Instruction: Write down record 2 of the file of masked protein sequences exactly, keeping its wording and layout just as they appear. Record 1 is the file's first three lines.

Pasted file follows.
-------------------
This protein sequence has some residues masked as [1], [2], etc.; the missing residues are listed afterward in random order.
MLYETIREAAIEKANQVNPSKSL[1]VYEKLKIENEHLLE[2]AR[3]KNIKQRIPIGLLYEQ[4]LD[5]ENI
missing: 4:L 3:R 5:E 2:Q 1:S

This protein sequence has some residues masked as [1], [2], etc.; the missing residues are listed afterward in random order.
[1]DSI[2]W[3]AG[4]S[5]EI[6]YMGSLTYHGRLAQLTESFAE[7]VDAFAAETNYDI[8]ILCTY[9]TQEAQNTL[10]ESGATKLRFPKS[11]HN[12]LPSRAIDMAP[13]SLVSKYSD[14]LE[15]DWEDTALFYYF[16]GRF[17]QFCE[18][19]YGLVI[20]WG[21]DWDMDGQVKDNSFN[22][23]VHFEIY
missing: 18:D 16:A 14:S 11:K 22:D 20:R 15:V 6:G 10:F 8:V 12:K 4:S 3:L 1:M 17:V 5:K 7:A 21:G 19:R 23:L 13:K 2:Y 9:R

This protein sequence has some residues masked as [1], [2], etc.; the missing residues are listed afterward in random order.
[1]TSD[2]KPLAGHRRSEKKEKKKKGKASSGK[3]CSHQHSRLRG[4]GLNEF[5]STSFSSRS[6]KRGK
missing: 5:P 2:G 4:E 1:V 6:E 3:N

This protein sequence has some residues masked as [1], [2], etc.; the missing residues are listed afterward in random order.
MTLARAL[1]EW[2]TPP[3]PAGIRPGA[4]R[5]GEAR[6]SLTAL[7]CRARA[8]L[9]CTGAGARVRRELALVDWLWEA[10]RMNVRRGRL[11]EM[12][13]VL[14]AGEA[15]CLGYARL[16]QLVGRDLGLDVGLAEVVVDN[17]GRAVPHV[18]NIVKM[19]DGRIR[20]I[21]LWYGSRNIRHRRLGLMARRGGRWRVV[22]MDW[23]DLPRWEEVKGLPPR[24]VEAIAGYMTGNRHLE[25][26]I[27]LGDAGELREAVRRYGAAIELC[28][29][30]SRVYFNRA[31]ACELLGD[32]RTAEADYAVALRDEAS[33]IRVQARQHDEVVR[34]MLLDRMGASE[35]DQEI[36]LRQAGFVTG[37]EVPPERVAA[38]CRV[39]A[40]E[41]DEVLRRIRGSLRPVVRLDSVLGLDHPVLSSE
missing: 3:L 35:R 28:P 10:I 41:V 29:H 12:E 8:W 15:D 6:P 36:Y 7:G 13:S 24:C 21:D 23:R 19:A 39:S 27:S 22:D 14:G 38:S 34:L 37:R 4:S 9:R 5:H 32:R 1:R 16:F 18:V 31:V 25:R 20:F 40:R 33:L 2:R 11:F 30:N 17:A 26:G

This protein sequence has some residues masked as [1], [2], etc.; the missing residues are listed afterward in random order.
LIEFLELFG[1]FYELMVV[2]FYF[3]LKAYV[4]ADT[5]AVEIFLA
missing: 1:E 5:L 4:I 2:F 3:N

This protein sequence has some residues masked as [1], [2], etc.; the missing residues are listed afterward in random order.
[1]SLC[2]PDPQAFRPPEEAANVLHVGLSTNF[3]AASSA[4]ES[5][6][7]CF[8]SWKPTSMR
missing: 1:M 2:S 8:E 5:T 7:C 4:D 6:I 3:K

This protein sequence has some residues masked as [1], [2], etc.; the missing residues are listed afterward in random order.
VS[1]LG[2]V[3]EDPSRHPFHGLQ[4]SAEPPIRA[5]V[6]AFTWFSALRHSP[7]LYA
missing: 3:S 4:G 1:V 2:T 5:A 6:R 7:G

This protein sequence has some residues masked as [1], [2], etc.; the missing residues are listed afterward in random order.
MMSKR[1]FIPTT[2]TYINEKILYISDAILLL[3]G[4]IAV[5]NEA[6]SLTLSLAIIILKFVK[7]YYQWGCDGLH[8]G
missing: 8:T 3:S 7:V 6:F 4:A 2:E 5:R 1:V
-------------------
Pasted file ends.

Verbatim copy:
This protein sequence has some residues masked as [1], [2], etc.; the missing residues are listed afterward in random order.
[1]DSI[2]W[3]AG[4]S[5]EI[6]YMGSLTYHGRLAQLTESFAE[7]VDAFAAETNYDI[8]ILCTY[9]TQEAQNTL[10]ESGATKLRFPKS[11]HN[12]LPSRAIDMAP[13]SLVSKYSD[14]LE[15]DWEDTALFYYF[16]GRF[17]QFCE[18][19]YGLVI[20]WG[21]DWDMDGQVKDNSFN[22][23]VHFEIY
missing: 18:D 16:A 14:S 11:K 22:D 20:R 15:V 6:G 10:F 8:V 12:K 4:S 3:L 1:M 17:V 5:K 7:A 21:G 19:R 23:L 13:K 2:Y 9:R